Using Different SSH Keys for Different Hosts

It’s possible to configure SSH to use different RSA keys for different hosts. On this short post I’ll show how to set it up so git uses the right key for each repository.

As a guiding example for this post, let’s assume you have a default key. This is the key you use for your repositories in GitHub and perhaps some other websites. You’ve just got hired by Vandelay Industries, a company that uses a self-hosted Bitbucket server. You don’t wish to mix your personal stuff with the company’s stuff, so you create a new key:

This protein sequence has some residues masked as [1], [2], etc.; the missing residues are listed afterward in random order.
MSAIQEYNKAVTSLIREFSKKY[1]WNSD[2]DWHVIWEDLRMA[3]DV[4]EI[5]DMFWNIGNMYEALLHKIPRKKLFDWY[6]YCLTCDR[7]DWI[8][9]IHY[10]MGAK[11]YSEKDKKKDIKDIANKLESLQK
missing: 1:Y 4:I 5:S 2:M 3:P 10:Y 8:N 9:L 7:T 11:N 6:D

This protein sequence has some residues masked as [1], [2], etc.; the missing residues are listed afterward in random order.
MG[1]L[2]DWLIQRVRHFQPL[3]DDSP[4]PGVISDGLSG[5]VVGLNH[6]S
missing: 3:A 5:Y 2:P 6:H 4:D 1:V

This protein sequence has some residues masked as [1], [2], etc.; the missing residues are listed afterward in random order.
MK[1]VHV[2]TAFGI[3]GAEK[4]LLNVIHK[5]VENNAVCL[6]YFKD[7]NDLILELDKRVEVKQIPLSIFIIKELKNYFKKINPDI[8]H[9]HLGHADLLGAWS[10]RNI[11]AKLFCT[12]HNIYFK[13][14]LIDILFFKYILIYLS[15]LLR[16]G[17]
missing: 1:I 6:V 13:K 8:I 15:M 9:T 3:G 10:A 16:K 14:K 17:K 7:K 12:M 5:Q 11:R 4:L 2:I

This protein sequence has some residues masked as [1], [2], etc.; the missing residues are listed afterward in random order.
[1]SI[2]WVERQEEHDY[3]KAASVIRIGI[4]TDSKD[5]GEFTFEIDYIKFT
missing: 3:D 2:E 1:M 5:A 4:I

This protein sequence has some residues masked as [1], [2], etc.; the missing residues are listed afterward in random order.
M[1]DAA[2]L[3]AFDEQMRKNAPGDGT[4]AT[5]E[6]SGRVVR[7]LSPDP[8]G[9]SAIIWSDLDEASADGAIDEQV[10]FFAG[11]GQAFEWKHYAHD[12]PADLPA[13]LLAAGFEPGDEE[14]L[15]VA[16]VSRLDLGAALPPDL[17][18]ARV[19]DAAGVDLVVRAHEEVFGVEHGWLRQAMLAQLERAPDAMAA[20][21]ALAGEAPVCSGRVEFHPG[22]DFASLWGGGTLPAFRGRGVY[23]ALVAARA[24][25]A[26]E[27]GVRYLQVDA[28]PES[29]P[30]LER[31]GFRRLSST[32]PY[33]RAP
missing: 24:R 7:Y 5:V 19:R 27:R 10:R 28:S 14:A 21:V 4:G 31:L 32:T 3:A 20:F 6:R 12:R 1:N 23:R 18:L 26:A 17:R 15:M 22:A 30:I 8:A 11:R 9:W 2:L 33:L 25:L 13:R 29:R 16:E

$ ssh-keygen -t rsa -b 4096 -f ~/.ssh/vandelayid -C "[email protected]"

Now, edit the ~/.ssh/config file and associate the new key with the company’s hostname. If this file doesn’t exist, create it.

Host vandelay
    HostName bitbucket.vandelay.com
    IdentityFile ~/.ssh/vandelayid
    IdentitiesOnly yes

That’s it. Now, whenever you clone/pull/push from a repository in bitbucket.vandelay.com, git will use the correct key for authentication.